The status on-going federal investigation into former Secretary of State Hillary Clinton’s use of a personal email server has begun to bubble up again, less than 10 days before the critical New York primary.
The issue removed the veneer of inevitability from Clinton’s bid to be the 2016 Democratic presidential nominee last summer and gave rise to Sen. Bernie Sanders (I-VT). Clinton’s email scandal had largely fallen off the public radar in recent months as conservative watchdog groups fought to get more emails from Clinton and her top aides released. The Justice Department had assigned more than 50 agents to the investigation to try to recover the server’s data, even though Clinton claimed the device has been “wiped clean.”
The topic was spiraling toward becoming an “Inside the Beltway” story before it came roaring back Sunday when President Obama said his former top diplomat has displayed “carelessness” in arranging the homebrew set-up, and vowed that Justice and FBI will not protect the Democratic frontrunner.
“I can guarantee that,” the president said in interview with Fox News Sunday, his first with the show since entering the Oval Office in 2009. “I can guarantee that, not because I give Attorney General Lynch a directive, that is institutionally how we have always operated. I do not talk to the Attorney General about pending investigations. I do not talk to FBI directors about pending investigations.”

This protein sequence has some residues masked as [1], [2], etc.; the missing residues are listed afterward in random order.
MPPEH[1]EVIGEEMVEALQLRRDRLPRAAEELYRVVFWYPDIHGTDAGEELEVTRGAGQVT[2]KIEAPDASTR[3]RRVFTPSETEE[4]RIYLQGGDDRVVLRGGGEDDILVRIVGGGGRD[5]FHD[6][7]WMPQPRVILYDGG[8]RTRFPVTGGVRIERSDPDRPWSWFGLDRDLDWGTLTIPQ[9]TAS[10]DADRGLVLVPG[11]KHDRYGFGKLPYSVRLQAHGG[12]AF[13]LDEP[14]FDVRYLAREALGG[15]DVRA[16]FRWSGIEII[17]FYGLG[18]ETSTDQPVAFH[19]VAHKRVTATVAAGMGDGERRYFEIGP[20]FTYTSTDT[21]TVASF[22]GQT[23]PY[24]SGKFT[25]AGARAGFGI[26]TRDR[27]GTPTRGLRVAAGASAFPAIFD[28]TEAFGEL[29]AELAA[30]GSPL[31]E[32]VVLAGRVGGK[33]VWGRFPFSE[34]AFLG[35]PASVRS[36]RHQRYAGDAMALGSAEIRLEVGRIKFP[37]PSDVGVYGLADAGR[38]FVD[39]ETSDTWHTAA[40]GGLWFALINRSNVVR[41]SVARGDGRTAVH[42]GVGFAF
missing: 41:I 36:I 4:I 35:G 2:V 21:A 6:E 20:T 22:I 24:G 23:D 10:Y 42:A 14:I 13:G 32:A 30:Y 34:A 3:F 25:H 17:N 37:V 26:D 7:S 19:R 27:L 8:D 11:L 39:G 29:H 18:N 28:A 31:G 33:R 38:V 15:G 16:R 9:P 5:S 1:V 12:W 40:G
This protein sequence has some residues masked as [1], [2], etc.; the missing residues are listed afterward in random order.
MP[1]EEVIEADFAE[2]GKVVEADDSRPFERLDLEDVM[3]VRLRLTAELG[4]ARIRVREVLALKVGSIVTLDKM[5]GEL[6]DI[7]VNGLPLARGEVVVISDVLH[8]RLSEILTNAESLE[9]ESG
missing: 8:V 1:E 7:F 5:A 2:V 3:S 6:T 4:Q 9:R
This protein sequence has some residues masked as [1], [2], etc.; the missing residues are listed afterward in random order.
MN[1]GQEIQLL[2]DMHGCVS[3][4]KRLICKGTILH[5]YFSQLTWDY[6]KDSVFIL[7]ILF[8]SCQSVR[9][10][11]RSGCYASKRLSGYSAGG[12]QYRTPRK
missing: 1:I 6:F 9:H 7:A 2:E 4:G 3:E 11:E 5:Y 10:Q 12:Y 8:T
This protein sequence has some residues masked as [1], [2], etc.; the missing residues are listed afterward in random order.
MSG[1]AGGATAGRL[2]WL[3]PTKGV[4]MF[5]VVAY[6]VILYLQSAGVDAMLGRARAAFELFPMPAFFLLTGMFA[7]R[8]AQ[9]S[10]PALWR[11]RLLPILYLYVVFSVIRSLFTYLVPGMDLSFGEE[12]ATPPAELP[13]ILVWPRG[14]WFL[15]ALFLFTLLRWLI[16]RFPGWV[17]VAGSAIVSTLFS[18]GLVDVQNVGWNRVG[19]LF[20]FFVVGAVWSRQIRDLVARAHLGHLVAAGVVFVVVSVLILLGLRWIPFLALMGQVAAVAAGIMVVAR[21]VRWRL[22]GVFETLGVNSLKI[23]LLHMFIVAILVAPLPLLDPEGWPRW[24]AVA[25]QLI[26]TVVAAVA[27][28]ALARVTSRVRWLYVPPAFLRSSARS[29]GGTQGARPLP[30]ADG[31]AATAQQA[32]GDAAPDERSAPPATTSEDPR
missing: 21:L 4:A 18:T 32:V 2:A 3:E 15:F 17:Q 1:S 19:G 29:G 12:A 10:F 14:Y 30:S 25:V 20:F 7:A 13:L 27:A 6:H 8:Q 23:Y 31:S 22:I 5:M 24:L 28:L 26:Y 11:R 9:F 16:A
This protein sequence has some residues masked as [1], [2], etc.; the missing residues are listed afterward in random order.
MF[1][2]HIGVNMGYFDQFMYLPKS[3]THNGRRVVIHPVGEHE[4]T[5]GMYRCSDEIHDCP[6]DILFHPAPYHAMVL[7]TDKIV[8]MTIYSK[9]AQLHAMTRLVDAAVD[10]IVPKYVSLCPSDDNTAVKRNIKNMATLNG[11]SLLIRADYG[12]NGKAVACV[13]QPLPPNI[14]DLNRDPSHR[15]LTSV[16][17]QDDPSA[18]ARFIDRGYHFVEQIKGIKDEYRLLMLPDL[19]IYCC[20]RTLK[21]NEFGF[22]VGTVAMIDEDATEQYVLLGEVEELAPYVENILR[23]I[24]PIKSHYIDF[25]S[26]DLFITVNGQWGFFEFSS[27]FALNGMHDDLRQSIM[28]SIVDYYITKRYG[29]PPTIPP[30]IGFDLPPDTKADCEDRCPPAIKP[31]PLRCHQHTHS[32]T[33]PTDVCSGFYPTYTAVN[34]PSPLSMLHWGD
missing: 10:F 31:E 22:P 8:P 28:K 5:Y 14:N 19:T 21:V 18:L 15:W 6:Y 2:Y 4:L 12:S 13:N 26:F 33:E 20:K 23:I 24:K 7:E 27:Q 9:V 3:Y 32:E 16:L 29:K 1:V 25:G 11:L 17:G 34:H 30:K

“I guarantee that there is no political influence in any investigation conducted by the Justice Department, or the FBI, not just in this case, but in any case,” Obama added. “Full stop. Period.”
The president’s full-throated defense of neutrality is likely to backfire, though. Many Republicans already believe that even if Clinton is found to have broken the law, Obama’s Justice Department would not prosecute her and that’s why the GOP must win the White House this November.
Several Republican contenders pledged to continue the investigation into Clinton’s email server and pursue charges against her.
“Absolutely, yes,” Sen. Ted Cruz (R-TX) said last month during an interview with Fox News’ “Hannity.”
On Sunday, Obama repeated his belief that Clinton's personal email use "has not jeopardized America’s national security," even though they contained classified information.
"Now, what I’ve also said is that — and she has acknowledged — that there’s a carelessness, in terms of managing e-mails, that she has owned, and she recognizes,” he added.
As for the investigation itself, FBI chief James Comey has said his agency wants to do a thorough job and is no rush to wrap up the inquiry before the Democratic National Convention this summer.
Obviously, Clinton’s camp would like the investigation to end sooner rather than later, removing a key distraction and alleviating a key concern going into the general election (aside from the ongoing House investigation into the 2012 terror attacks in Benghazi, Libya).
Clinton campaign chair John Podesta was asked about the timing of the investigation on ABC’s This Week, and if, “as a practical political matter” it needed to be finished before Democrats convene the week of July 25th.
“Look, that's up to Mr. Comey, it's not in our control. She offered last summer to be interviewed, if that's what they like, if that's what they wanted,” he said. “If they want to talk to her, they can talk to her. But they haven't asked for that.”